I spent my early childhood in an area that is notoriously green. It is the kind of place where you can drop a seed in a pile of dirt, walk away for several months and find a huge, green, vegetable-bearing plant in its place. I have such fond memories of my childhood, most of which are associated with either the green backdrop of the area, or the many foods which it produced.
At least four generations of my family have fried zucchini in the following fashion. It is not complicated or unique, but it is one of my favorite dishes, ever. Though I make it myself today, no one has ever made it better than my precious mother. I remember being very young, at her side, watching her cook, and waiting impatiently for the little circles of fried goodness to be done. My father and I would devour them almost as soon as they popped off the pan, lured by their savory taste and smooth, yet crispy texture. Even today, the smell and taste of this recipe take me back to days of yore.
Simple Pan Fried Zucchini
2-3 medium to large zucchini
2 eggs, beaten
1 and 1/2 cups all-purpose flour
salt and pepper
1/4 -1/2 cup olive oil
First, slice the zucchini to desired thickness. Remember that thicker slices will retain more moisture and therefore be “juicier” while thin slices will crisp up better. Keep the beaten egg and flour in separate bowls. I like to season this recipe twice (once in the flour and once in the pan), so I add some salt and pepper to the dry flour and mix. Submerge zucchini slices in the beaten egg and allow to soak for a moment, then move each slice to the flour and coat thoroughly. In a large frying pan on medium heat, add some olive and fry both sides of zucchini slices to desired doneness. Season again with salt and pepper during frying as you see fit. Between batches you may have to add additional olive oil.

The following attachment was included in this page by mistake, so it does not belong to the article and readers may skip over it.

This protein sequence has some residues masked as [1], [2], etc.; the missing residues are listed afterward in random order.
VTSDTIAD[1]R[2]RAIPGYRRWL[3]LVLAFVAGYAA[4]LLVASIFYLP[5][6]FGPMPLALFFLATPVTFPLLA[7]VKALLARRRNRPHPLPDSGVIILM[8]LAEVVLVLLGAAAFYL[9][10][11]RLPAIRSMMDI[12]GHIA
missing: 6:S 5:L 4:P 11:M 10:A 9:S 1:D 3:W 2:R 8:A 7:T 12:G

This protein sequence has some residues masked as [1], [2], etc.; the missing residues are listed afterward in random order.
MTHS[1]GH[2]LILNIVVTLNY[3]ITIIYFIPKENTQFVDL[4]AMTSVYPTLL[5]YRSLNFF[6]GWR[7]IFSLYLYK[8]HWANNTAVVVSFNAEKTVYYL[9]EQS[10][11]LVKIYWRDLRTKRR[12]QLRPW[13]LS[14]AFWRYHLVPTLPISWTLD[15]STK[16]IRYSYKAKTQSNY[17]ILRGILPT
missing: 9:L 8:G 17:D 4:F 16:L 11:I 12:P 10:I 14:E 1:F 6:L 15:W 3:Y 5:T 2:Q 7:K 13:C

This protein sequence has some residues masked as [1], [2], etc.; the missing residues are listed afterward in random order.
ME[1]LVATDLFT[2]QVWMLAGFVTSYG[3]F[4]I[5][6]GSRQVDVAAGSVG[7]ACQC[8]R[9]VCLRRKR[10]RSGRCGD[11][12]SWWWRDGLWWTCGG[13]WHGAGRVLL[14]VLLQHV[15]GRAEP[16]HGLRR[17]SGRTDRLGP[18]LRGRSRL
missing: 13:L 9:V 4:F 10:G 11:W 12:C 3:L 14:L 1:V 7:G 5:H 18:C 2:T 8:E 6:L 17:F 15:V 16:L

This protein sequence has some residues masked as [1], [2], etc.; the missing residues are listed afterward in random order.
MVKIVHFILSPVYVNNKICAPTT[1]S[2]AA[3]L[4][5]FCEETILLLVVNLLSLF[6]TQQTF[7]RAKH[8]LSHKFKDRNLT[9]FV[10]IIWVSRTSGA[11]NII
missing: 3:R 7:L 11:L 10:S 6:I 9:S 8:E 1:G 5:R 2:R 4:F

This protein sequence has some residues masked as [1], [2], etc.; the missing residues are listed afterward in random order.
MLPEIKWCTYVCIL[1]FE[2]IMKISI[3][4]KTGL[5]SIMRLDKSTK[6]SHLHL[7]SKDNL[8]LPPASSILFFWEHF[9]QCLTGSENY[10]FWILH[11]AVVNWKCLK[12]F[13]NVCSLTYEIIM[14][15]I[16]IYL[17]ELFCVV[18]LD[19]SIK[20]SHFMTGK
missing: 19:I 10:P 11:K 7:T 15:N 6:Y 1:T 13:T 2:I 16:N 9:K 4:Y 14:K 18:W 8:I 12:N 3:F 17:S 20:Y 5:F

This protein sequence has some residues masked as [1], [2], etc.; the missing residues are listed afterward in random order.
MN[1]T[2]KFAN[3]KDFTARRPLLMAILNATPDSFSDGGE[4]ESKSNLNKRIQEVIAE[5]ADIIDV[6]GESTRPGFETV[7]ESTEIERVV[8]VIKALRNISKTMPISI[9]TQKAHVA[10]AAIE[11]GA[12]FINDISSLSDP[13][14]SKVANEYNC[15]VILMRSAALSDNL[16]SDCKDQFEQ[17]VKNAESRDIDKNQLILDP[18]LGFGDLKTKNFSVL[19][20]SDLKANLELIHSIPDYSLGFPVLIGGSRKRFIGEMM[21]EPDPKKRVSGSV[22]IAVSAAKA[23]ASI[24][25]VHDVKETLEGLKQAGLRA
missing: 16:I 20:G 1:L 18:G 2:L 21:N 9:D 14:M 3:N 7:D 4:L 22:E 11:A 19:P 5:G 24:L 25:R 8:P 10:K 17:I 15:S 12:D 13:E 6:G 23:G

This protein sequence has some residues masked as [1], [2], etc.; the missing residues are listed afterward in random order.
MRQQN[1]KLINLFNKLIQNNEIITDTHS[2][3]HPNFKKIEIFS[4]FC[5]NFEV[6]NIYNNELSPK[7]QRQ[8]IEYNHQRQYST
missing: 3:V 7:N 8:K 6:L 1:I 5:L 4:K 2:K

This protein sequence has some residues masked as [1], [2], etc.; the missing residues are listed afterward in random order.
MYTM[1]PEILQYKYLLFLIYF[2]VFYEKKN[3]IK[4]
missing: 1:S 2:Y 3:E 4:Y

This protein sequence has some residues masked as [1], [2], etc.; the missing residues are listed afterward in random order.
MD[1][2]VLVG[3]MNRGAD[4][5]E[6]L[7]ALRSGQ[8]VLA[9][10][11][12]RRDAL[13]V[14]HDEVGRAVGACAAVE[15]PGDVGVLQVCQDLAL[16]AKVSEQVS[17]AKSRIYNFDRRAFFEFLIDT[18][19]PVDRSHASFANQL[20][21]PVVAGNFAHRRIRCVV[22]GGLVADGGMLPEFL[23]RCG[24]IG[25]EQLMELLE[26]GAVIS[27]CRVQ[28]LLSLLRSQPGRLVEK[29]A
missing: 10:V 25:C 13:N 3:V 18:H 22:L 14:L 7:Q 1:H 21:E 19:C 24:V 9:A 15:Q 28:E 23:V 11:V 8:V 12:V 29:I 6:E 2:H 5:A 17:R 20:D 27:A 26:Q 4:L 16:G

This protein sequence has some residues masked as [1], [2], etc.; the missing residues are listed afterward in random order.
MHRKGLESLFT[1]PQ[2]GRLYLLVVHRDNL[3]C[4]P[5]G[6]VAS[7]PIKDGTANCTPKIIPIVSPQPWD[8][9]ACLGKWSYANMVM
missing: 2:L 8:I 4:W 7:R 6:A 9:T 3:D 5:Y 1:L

This dish is best served immediately! These little circles of delightfulness can become cold and mushy given too much time on the plate. I usually set them out as they are being cooked so as not to let too much time pass. I sometimes serve them as part of a meal, though many times they become the meal themselves, and the act of cooking transforms into a social event with people commuting between conversation, watching the process, and waiting for each batch to finish.
I will admit that although this is a very simple recipe, it can also be a very time-consuming one. Therefore, rather than doing it for a proper dinner, I usually make it a late afternoon “event” that generally replaces dinner. Crudités and cocktails (or mocktails, for the little ones) generally round out the fare nicely.
Do you like zucchini? What are your favorite late summer recipes?
Enjoy, and stay cozy!